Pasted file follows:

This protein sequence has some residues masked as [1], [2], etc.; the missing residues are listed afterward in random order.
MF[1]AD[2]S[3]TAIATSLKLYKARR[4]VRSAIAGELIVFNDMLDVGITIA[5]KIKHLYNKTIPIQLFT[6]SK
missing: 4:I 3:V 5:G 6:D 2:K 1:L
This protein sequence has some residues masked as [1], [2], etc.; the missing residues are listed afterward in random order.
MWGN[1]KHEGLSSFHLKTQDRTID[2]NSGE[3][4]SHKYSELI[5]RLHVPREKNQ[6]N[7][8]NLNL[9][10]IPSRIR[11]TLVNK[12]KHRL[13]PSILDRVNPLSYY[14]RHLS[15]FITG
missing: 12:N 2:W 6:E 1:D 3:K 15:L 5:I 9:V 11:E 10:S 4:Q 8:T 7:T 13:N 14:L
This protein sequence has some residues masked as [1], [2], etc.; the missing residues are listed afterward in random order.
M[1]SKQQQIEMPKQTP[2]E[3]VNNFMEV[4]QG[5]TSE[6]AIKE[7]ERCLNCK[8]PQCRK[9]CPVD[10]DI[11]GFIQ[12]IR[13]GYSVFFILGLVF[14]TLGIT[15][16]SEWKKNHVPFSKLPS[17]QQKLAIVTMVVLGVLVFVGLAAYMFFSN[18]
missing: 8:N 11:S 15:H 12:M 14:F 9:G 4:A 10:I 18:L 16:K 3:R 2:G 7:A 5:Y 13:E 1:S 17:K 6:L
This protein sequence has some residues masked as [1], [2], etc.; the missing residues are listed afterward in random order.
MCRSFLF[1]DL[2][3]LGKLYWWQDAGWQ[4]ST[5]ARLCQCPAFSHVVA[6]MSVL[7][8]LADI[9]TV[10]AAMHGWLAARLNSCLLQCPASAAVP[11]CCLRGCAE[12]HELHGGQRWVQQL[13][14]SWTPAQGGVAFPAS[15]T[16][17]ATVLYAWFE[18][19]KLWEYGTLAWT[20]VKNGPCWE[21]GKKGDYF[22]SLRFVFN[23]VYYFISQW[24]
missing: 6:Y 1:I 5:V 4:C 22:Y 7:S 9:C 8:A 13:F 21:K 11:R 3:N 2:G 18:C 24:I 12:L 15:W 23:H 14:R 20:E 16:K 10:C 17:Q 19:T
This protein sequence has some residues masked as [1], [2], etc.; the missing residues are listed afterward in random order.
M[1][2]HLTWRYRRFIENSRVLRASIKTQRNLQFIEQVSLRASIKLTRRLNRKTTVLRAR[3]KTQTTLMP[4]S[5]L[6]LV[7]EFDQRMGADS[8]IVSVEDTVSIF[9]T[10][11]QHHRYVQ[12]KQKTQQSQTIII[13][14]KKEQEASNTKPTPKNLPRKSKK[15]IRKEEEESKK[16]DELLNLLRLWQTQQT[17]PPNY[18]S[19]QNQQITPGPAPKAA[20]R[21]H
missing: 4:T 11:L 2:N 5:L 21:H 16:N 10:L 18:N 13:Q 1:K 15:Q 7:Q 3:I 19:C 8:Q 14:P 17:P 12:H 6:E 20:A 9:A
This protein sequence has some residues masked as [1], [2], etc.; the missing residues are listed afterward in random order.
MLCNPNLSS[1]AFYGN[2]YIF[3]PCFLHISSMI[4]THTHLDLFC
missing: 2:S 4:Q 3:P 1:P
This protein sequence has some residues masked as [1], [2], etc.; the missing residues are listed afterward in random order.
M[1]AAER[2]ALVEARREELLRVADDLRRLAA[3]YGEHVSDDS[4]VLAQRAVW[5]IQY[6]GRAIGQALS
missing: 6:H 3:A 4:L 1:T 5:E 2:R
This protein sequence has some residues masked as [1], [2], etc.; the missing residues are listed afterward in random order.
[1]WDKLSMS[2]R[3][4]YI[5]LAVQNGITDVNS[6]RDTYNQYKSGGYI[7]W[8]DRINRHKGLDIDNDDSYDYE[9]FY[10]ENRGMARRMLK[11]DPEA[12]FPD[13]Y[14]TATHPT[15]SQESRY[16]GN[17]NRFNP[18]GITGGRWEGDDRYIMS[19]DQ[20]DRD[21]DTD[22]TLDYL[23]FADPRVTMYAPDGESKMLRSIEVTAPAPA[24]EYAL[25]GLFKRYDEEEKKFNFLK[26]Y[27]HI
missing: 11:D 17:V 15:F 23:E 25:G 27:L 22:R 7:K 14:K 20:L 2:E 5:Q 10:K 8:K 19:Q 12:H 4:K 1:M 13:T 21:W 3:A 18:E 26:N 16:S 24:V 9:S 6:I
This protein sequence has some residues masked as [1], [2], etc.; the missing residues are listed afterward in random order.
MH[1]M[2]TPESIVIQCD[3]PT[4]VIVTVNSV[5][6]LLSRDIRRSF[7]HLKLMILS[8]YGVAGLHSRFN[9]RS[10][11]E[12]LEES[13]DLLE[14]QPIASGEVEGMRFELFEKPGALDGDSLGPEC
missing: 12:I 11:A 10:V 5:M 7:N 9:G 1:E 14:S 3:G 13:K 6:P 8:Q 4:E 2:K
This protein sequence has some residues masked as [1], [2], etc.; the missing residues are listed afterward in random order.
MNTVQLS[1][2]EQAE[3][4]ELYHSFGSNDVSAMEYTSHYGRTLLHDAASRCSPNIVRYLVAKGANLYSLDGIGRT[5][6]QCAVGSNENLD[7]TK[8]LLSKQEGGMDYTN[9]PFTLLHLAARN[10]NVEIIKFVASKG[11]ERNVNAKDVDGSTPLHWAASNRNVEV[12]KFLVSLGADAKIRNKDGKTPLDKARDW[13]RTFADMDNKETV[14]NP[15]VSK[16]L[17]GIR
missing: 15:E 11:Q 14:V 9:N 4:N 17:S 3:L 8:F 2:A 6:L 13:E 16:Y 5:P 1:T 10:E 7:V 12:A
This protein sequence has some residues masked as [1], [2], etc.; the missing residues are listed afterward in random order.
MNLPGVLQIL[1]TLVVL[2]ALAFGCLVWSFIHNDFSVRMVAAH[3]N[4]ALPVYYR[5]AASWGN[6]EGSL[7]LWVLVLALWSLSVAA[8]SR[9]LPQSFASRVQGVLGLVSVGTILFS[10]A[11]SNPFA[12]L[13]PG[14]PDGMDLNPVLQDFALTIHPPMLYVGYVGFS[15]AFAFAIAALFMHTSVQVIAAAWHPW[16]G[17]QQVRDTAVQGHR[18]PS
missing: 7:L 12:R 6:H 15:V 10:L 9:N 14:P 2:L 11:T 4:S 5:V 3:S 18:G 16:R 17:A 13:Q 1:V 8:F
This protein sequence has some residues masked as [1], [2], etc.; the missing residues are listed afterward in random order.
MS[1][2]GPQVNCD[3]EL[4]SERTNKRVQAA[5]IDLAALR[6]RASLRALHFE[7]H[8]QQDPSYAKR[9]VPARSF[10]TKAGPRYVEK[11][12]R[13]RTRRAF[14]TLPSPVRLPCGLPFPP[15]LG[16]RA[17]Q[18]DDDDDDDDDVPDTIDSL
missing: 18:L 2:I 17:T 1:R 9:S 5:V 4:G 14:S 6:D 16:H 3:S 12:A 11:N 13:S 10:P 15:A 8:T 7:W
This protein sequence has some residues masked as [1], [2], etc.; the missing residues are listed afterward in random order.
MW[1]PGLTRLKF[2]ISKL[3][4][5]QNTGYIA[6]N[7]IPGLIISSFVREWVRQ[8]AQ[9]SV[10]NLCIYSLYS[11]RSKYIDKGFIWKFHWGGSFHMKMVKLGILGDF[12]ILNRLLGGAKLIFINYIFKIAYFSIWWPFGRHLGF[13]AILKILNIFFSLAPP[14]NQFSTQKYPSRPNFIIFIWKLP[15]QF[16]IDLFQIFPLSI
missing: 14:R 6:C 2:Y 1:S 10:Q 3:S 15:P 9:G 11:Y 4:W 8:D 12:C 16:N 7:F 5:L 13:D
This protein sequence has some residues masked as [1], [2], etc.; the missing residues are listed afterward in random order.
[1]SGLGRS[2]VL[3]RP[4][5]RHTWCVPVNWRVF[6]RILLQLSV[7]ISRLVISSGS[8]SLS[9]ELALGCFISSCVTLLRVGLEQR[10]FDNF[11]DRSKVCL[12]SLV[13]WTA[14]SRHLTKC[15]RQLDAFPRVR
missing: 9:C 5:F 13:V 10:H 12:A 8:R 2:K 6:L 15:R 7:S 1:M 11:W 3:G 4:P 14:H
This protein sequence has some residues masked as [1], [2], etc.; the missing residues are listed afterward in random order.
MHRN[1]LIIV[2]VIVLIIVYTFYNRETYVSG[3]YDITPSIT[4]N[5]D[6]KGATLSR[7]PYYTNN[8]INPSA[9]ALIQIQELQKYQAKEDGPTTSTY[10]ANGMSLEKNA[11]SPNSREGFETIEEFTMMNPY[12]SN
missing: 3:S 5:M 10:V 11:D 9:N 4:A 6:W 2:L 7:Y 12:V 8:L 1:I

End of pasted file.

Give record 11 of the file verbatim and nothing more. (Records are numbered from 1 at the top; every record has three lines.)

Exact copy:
This protein sequence has some residues masked as [1], [2], etc.; the missing residues are listed afterward in random order.
MNLPGVLQIL[1]TLVVL[2]ALAFGCLVWSFIHNDFSVRMVAAH[3]N[4]ALPVYYR[5]AASWGN[6]EGSL[7]LWVLVLALWSLSVAA[8]SR[9]LPQSFASRVQGVLGLVSVGTILFS[10]A[11]SNPFA[12]L[13]PG[14]PDGMDLNPVLQDFALTIHPPMLYVGYVGFS[15]AFAFAIAALFMHTSVQVIAAAWHPW[16]G[17]QQVRDTAVQGHR[18]PS
missing: 7:L 12:R 6:H 15:V 10:L 9:N 14:P 2:L 11:T 4:S 5:V 3:S 18:G 16:R 17:A 13:Q 1:V 8:F